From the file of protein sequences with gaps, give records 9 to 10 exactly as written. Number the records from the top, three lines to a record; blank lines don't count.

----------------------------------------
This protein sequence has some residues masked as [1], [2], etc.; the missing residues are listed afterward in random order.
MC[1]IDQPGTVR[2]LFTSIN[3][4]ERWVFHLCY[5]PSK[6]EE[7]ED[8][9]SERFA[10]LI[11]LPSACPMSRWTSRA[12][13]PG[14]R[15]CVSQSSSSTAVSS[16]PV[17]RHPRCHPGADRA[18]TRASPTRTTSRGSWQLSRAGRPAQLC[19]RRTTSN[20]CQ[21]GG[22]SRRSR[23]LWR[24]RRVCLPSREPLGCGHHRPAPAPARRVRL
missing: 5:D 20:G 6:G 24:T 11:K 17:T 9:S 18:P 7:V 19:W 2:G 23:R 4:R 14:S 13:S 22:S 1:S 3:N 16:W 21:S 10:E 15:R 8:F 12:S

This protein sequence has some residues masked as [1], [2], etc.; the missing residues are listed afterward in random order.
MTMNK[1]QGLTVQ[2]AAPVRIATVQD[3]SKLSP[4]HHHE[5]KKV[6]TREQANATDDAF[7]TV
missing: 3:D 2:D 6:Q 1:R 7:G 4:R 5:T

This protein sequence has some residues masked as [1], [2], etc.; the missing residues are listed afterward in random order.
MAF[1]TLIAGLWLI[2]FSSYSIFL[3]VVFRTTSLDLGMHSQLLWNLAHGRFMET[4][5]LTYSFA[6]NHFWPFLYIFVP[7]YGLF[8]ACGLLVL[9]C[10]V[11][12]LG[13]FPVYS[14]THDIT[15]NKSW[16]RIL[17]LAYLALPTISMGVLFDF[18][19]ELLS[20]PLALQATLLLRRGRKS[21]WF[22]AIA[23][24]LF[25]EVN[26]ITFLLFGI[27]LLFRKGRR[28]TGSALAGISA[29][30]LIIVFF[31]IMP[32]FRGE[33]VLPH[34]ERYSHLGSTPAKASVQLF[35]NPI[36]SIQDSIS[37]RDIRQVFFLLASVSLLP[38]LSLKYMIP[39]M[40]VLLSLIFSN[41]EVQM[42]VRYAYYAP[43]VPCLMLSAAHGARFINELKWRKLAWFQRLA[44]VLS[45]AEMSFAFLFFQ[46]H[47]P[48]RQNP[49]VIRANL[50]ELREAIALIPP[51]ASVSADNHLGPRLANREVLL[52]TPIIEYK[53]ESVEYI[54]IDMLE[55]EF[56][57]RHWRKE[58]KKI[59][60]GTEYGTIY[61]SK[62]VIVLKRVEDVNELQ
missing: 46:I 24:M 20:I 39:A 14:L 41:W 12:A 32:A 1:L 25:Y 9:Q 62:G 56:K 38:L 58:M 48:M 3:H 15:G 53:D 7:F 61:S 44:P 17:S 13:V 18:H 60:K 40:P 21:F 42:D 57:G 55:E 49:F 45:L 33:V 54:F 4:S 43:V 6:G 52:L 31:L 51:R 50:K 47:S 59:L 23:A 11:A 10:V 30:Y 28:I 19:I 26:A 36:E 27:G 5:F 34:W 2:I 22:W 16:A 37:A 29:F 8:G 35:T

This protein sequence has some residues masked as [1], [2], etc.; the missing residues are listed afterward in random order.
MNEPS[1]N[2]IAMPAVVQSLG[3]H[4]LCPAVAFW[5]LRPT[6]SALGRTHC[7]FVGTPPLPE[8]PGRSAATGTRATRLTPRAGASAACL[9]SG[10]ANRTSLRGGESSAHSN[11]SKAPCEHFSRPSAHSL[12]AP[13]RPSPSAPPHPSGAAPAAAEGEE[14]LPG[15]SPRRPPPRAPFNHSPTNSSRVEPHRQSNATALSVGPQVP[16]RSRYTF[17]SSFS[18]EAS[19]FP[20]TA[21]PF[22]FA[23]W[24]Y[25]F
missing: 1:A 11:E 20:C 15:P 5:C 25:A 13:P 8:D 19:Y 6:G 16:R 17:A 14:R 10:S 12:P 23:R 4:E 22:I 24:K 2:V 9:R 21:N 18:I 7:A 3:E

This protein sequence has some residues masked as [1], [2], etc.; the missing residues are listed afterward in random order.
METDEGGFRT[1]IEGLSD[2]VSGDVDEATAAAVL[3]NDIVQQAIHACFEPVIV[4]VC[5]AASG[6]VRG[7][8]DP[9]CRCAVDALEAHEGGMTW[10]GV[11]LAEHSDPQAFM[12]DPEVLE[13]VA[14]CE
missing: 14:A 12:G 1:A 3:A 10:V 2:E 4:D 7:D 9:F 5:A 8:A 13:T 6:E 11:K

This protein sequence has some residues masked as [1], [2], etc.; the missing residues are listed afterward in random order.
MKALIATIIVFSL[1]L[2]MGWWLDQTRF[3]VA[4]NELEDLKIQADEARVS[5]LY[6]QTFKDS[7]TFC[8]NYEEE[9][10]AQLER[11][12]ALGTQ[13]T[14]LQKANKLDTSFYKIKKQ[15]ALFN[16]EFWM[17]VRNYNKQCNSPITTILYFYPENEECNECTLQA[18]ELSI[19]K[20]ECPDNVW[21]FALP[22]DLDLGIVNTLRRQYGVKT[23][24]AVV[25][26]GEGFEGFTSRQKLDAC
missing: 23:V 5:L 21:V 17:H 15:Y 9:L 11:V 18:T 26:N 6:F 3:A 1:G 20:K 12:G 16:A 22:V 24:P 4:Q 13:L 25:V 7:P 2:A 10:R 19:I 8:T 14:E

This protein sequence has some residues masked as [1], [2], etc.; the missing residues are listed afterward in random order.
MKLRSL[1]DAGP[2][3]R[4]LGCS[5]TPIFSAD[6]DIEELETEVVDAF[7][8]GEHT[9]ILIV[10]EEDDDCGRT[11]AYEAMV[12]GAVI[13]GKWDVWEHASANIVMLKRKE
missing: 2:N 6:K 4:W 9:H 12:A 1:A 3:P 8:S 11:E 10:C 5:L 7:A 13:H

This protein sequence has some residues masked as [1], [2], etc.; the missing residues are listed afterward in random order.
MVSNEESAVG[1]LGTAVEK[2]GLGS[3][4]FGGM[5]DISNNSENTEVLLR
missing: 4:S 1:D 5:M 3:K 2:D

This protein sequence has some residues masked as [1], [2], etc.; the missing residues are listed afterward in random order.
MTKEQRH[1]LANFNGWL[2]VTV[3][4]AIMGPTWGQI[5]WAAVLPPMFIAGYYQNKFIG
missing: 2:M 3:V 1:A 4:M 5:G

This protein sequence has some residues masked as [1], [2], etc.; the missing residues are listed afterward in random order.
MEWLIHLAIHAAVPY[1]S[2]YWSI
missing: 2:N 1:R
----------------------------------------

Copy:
This protein sequence has some residues masked as [1], [2], etc.; the missing residues are listed afterward in random order.
MTKEQRH[1]LANFNGWL[2]VTV[3][4]AIMGPTWGQI[5]WAAVLPPMFIAGYYQNKFIG
missing: 2:M 3:V 1:A 4:M 5:G

This protein sequence has some residues masked as [1], [2], etc.; the missing residues are listed afterward in random order.
MEWLIHLAIHAAVPY[1]S[2]YWSI
missing: 2:N 1:R